A team of IAEA investigators have arrived in Tehran to discuss the country’s past nuclear work. The nuclear watchdog has until Oct 15 to complete its probe; IAEA Director-General Yukiya Amano is expected to report his findings to the agency’s board by Dec 15, reports Laurence Norman. [Wall Street Journal]


Jordan’s King Abdullah II has warned Israel that clashes around the Al Aqsa Mosque compound in Jerusalem in recent days could weaken relations between the two countries; violence took place again on Tuesday between Palestinians and Israeli police. [New York Times’ Diaa Hadid]

Vice President Joe Biden spoke to King Abdullah during a phone call yesterday in which he called on all parties to “exercise restraint” and to “refrain from provocative actions.”

The latest violence risks igniting new Israeli-Palestinian conflict, the UN Special Coordinator for the Middle East Peace Process warned the Security Council yesterday. [UN News Centre]


Egypt has rejected criticism over an airstrike that hit a group of Mexican tourists, killing a dozen people, the Egyptian foreign minister defending the professionalism and sacrifice of the country’s security forces. Mexico has demanded answers to the “unjustified aggression.” [New York Times’ Jared Malsin]

Nigeria’s military has freed at least a dozen women and children kidnapped by the military group, Boko Haram; the rescue took place as the army cleared out camps held by the group in the country’s restive Borno state, a spokesman for the military said. [AP’s Bashir Adigun]

A Taliban leadership struggle has been resolved, the group said of the disagreement which had challenged its unity. The announcement renews hopes that peace talks with the central Afghan government can resume. [Wall Street Journal’s Margherita Stancati and Saeed Shah]

A UN civilian staff member is accused of sexual exploitation in the Central African Republic, the 17th person accused of sexual abuse since the peacekeeping mission arrived last year, the UN said yesterday. [AP]

The Wall Street Journal editorial board calls for the release of files captured by Navy SEALS during the operation to take out Osama Bin Laden, asking why the public has not been allowed to see the papers which document al-Qaeda’s plans as well as the group’s cooperation with Iran.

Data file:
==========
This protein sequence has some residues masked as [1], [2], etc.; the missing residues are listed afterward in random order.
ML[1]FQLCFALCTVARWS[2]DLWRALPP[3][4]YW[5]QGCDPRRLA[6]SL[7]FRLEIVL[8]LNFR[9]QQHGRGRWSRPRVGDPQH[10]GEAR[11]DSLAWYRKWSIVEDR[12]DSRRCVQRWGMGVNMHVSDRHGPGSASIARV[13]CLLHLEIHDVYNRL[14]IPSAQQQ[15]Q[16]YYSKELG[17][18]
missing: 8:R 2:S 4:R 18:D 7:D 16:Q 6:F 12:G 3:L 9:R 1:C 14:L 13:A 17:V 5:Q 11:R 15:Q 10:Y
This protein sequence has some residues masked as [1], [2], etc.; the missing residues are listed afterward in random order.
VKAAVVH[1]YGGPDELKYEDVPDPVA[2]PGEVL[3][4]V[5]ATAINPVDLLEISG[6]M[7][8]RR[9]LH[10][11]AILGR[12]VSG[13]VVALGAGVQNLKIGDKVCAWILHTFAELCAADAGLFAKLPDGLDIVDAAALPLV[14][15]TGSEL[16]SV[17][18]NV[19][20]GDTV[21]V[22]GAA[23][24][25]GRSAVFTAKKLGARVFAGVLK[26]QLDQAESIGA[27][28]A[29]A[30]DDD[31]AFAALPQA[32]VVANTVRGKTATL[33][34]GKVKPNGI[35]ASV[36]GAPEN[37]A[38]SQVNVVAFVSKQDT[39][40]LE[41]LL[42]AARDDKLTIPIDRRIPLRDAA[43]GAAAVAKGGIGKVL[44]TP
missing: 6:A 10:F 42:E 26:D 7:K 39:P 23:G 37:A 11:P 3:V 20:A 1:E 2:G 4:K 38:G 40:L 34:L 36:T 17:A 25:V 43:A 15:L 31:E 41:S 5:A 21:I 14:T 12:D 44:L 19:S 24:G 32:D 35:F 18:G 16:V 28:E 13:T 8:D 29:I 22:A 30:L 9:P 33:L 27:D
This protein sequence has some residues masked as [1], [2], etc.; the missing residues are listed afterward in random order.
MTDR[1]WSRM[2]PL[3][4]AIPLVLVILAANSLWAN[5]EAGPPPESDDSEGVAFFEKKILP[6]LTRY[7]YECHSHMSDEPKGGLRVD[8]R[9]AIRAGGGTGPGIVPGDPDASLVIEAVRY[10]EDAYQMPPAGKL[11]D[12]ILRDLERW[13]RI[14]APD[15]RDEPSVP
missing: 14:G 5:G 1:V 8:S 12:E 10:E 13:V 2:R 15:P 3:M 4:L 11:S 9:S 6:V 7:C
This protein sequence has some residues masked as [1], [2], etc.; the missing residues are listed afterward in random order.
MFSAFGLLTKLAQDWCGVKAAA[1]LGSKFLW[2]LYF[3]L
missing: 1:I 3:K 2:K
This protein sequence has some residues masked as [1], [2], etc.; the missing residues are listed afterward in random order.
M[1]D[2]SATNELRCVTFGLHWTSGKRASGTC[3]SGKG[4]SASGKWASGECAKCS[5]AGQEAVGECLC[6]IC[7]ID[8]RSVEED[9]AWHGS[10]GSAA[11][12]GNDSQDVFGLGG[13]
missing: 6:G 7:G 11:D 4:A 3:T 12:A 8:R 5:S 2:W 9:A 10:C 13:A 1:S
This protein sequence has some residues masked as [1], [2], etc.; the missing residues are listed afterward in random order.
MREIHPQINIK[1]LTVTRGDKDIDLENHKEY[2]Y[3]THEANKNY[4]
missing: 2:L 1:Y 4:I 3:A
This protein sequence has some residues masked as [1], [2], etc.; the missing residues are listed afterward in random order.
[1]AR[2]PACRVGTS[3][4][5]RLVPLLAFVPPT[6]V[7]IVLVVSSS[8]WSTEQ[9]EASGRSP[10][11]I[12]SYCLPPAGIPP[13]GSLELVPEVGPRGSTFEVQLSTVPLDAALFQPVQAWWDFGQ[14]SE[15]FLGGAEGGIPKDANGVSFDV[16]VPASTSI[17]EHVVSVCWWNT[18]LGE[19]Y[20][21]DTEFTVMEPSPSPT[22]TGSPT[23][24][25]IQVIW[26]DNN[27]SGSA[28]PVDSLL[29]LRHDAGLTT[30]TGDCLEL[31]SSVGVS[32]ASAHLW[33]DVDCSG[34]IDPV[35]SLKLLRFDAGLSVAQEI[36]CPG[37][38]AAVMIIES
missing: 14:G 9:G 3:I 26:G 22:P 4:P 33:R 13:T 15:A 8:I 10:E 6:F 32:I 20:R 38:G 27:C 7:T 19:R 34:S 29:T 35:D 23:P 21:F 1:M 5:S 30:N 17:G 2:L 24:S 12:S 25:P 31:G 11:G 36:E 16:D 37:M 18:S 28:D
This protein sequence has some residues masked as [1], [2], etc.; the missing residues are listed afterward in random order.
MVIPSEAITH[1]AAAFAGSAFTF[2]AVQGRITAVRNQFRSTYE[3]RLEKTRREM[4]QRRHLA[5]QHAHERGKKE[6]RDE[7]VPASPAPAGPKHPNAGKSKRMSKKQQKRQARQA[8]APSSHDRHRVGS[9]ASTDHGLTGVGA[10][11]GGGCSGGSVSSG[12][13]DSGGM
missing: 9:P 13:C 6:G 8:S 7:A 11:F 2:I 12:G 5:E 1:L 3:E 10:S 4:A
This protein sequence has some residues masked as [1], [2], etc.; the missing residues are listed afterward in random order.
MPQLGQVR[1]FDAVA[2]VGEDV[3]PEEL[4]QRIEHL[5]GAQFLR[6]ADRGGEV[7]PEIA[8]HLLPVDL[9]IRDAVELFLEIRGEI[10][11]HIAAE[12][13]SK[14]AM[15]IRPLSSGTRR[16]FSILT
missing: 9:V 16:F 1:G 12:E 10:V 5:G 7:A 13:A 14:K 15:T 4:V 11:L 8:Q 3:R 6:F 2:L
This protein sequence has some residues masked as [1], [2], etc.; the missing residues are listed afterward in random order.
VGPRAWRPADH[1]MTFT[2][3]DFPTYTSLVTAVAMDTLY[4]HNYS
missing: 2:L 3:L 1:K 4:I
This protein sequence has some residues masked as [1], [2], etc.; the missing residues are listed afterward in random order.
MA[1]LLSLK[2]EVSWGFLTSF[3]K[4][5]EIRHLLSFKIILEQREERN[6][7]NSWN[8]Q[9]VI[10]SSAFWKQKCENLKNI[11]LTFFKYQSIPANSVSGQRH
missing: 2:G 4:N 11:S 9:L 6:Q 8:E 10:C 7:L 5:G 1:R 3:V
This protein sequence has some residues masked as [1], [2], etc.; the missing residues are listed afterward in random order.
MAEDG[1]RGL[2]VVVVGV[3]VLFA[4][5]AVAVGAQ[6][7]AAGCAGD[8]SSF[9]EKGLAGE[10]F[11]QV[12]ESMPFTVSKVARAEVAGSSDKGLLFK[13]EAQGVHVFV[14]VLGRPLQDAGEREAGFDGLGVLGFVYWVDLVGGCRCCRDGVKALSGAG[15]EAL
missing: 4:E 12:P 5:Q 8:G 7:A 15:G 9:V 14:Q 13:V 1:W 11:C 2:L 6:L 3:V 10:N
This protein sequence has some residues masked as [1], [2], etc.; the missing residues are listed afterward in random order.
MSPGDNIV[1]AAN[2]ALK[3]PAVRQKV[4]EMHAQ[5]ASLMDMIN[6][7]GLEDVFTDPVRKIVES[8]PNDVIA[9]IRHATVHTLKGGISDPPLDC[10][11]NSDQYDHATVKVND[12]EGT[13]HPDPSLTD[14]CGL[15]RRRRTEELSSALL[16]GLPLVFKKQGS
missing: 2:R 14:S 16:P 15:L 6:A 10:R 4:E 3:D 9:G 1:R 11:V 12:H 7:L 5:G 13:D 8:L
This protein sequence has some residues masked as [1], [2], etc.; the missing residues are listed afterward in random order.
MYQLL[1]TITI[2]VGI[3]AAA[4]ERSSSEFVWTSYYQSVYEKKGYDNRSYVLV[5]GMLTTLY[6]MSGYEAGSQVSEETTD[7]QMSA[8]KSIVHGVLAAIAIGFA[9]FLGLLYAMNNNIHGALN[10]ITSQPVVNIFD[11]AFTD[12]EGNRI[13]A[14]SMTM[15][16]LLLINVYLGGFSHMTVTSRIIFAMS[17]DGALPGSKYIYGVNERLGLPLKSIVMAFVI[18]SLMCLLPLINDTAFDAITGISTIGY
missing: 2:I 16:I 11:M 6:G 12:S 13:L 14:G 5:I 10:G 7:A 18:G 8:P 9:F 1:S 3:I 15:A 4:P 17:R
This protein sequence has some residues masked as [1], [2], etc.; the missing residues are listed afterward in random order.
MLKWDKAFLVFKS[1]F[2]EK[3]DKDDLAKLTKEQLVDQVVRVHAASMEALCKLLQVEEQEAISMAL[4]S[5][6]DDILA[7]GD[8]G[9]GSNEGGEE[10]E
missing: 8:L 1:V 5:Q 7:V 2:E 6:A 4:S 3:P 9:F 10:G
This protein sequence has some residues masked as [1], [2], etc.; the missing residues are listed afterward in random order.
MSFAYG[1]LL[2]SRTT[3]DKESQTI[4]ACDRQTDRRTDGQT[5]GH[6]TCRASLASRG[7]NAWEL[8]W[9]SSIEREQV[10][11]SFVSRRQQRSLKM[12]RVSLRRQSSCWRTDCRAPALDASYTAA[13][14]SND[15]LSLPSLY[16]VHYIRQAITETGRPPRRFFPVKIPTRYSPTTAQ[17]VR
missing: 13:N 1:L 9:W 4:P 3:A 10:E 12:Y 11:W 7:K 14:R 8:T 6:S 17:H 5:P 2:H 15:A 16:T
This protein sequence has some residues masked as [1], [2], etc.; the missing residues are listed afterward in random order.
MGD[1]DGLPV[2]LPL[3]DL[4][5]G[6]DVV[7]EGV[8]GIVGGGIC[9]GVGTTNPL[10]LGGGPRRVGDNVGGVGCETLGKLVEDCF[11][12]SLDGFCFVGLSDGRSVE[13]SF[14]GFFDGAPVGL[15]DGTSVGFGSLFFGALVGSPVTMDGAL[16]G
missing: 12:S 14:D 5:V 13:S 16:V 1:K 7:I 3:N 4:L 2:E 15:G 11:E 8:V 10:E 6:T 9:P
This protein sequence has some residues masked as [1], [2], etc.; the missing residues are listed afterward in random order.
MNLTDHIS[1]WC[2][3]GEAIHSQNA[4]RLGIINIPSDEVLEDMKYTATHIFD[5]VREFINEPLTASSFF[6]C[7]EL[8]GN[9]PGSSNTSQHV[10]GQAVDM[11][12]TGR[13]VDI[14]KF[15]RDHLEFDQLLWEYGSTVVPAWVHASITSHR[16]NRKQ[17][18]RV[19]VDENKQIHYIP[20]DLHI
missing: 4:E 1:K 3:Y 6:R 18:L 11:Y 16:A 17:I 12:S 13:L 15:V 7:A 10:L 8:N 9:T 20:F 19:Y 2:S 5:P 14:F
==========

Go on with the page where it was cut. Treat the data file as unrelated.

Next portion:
“Ever greater constraints” on the use of force by the UK military may “embolden” the country’s enemies, head of the British armed forces, Gen Sir Nicholas Houghton told the Chatham House think tank in a speech. [BBC]

“This is the first time in my life I’ve had to bury one human being twice.” Nasser M. Kutabish describes the death of a family member in Yemen’s capital, Sana’a, killed “almost certainly” by the Saudi-led coalition. [New York Times]

More than a dozen states on the UK’s list of “countries of concern” will attend the Defence and Security Equipment International Exhibition (DESI) in London, one of the world’s largest arms fairs, which began yesterday. [Defense One’s Aamna Mohdin]

Libyan “forever prisoner” Omar Mohammed Khalif has been cleared for release from Guantánamo Bay detention facility by a federal parole board. [Miami Herald’s Carol Rosenberg]

Australia will resist a renewed push for nuclear disarmament because of the country’s reliance on the deterrent capability of its ally, America. [The Guardian’s Ben Doherty]

The UN has called on Sri Lanka to establish a special court to investigate “horrific” abuses committed during the country’s 26-year civil war, reports Nick Cumming-Bruce. [New York Times]

A new report shows how Moscow has tried to cover up the deaths of Russian soldiers during the Ukraine conflict; Catherine A. Fitzpatrick provides the details at The Daily Beast.

The CIA is preparing to release about 2,500 President’s Daily Briefs delivered to President John F. Kennedy and President Lyndon Johnson during an eight-year period in the 1960s; the move represents a sharp turnaround to consistent agency claims that the release would endanger national security. [Politico’s Josh Gerstein]